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Barrio Libre, Tucson, Arizona

As I see postcards, buy them, invest time and energy into blogging about them, I feel more and more that these, more than any other human artifact encapsulate time, place, culture and their intersections. One single postcard captures sender, recipient, place, time, culture and other human artifacts in a way nothing else does.

This card is one of those intersections. Eva is writing to Uncle E. and Aunt M. Aunt and Uncle apparently found this postcard important, keeping it through time. 108 years later, it arrives here, with me, now traveling to Tucson in my blog. I think about Eva here. If she was from Chicago, which is likely, what must she have thought of her new home?!

Arizona would not be a state for another 2 years. The photo was taken in 1905, with “moon light” poles on the right side of the street. These were early versions of electric street lights, providing some illumination, with the intention of making streets safer.

This is Barrio Libre and remains today, original buildings intact, present on the National Register of Historic Places.

Barrio Libre translates to free town, in this case, meaning anything goes – or went. The neighborhood had a Chinese grocery store, Spanish and Mexican land owners and ranchers. Anglos had begun to move in, following the mines and ranching. Perusing newspaper articles of mention a wide range of activities, from distributing fireworks (Oh MY!!), to gambling, shooting, swearing, prostitution and beer drinking!!

Buildings combined Spanish and Indian styles. Native Americans had figured out how to live in this environment over thousands of years. This mosaic of old and new humans, ended up creating a new architectural style still used in the Southwest.

Newspapers of the time provide a glimpse into a wholly different time and life, while paralleling timeless human experiences. There are citizen complaints to the newspaper about assigning any crime in the general area to their neighborhood, when in fact, the perpetrators lived in other neighborhoods. Another article dated 1895, in the Arizona Weekly Citizen, states that increases in crime were due to budget cuts, resulting in the barrio’s loss of a mounted police officer and demanding his return.

I quote one article from the Arizona Weekly Citizen: “About 10 o’clock last night the usual batch of Barrio Libre shooting was done…This is nothing unusual or extraordinary in that locality…But scarcely a night passes that the air is not made foul with cursings and the most obscene language imaginable. This should be stopped at once and the city authorities should take cognizance of it.” Apparently, shootings were not quite as objectionable as the clouds of cursing.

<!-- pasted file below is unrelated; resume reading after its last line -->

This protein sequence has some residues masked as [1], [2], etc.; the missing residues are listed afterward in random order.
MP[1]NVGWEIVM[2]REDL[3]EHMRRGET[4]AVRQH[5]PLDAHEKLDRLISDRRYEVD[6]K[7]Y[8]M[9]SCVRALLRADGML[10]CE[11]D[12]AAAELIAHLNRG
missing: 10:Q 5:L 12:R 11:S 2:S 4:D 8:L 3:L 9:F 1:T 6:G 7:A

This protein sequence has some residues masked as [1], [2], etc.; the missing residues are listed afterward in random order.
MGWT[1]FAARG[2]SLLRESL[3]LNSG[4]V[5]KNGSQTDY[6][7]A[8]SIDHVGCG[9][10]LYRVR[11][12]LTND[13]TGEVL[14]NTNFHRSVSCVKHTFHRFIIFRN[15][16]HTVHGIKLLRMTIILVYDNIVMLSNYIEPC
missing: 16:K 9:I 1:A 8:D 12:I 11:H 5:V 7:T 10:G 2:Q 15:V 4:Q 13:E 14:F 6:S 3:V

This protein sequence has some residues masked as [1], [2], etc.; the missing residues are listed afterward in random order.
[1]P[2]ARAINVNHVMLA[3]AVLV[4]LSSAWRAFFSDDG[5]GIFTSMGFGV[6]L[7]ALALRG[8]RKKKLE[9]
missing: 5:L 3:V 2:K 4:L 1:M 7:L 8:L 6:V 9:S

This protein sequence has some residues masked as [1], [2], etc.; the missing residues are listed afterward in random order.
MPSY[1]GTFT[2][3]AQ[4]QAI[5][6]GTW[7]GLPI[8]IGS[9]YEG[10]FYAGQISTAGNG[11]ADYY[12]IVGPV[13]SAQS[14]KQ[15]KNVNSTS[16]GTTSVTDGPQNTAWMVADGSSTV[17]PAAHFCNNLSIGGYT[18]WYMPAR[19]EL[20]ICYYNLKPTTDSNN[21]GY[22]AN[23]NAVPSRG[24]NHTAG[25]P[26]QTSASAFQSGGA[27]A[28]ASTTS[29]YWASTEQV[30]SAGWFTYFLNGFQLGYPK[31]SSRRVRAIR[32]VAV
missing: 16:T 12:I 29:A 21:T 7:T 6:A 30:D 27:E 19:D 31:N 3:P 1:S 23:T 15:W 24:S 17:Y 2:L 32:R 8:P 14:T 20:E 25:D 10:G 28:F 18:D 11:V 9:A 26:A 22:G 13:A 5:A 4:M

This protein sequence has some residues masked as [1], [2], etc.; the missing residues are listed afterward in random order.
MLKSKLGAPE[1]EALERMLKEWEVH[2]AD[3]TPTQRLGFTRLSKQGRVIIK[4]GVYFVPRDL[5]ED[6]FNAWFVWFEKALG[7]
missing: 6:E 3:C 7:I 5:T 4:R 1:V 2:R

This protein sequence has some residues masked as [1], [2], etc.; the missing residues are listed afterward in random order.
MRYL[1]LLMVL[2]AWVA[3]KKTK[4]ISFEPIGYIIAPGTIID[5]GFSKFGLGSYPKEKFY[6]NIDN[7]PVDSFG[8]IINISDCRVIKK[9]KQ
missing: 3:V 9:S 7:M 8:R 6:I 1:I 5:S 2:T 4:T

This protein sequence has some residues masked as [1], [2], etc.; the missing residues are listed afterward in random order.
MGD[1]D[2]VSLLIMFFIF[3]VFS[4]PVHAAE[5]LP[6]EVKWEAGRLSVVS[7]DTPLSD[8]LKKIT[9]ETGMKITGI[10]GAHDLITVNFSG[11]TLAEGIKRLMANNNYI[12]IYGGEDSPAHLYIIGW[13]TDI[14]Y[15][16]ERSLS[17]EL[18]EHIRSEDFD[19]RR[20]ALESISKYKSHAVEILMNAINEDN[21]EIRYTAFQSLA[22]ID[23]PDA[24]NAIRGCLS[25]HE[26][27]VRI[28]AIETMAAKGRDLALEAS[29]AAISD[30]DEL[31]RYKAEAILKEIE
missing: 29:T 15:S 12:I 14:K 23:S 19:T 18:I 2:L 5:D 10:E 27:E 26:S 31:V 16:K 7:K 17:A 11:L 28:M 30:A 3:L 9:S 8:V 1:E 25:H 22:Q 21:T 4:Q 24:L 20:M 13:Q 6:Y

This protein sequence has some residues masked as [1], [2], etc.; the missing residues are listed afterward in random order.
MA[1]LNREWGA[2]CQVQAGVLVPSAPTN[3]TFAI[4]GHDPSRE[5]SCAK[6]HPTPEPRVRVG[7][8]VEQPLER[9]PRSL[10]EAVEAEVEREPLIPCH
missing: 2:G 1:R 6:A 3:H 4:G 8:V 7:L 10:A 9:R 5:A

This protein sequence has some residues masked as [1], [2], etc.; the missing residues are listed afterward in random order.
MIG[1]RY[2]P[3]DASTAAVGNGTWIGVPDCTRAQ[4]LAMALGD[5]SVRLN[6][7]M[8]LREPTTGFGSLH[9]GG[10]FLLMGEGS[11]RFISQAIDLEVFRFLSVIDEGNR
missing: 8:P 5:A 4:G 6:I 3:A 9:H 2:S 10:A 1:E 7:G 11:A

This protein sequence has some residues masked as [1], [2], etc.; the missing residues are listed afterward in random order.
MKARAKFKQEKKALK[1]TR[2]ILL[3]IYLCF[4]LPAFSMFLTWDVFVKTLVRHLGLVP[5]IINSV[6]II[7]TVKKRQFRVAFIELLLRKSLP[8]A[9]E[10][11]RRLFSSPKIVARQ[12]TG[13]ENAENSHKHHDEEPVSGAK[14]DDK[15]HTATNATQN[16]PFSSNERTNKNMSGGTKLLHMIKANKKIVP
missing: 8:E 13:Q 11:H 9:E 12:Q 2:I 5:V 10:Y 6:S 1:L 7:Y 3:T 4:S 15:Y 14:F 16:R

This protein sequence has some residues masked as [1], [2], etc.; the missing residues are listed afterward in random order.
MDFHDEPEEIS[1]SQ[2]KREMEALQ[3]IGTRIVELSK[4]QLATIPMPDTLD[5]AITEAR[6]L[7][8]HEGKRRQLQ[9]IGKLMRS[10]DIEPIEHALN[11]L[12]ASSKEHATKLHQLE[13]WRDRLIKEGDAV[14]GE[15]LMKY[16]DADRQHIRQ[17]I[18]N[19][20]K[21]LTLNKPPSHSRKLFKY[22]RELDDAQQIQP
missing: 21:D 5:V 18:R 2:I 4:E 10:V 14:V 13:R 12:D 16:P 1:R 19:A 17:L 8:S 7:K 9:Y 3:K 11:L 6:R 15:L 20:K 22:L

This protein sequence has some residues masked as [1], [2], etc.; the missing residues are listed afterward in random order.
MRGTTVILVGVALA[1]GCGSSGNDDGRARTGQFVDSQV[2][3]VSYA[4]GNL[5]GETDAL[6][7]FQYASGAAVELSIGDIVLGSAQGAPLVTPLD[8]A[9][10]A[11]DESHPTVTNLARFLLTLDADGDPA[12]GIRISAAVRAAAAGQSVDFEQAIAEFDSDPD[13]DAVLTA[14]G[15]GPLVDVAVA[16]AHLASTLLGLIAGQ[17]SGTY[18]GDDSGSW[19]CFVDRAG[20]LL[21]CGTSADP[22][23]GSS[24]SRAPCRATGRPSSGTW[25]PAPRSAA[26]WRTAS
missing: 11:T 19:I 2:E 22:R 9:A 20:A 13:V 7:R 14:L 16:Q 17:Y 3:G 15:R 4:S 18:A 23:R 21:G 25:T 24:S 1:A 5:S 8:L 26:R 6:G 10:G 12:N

Another citizen is reported to have been “ginned from guns to boots” and “promenading in the street.” He was duly arrested and put in jail. Jail however, seems to be an interesting stop for cowboys and gamblers. A subsequent article covers poker game results; the players are inmates at the local jail. I found that article on the social pages!.

Today, Barrio Libre is a lovely, architecturally significant part of Tucson. Adobes have been painted bright colors and the neighborhood is a must-see walking tour in Tucson.

When I read about places like this, with “Hebrew grocers”, the local French restaurant advertising its latest shipment of oysters on the half shell (OH MY! Tucson in the SUMMER, with primitive refrigeration and by the way – HOW, did those oysters arrive and from whence did they come?! I shudder to think!), Apaches, Spaniards, Anglos, all that diversity in a place, I think about the original bar scene in Star Wars. I think walking into a bar at that time would feel a little like that, minus saber guns and star ships.

Tucson, with its mines, changing borders, railroads, Spanish and Anglo settlers, and everyone who came along to participate in the Wild, Wild West was an amalgamation of culture, time, language and humanity. I lived in Tucson for one semester, before deciding to attend ASU. I have wonderful memories of the very best Mexican food I’ve ever tasted. That feeling of cooler temperatures and that special combination of history only present in Tucson.

Off to more wanderings through time and place.


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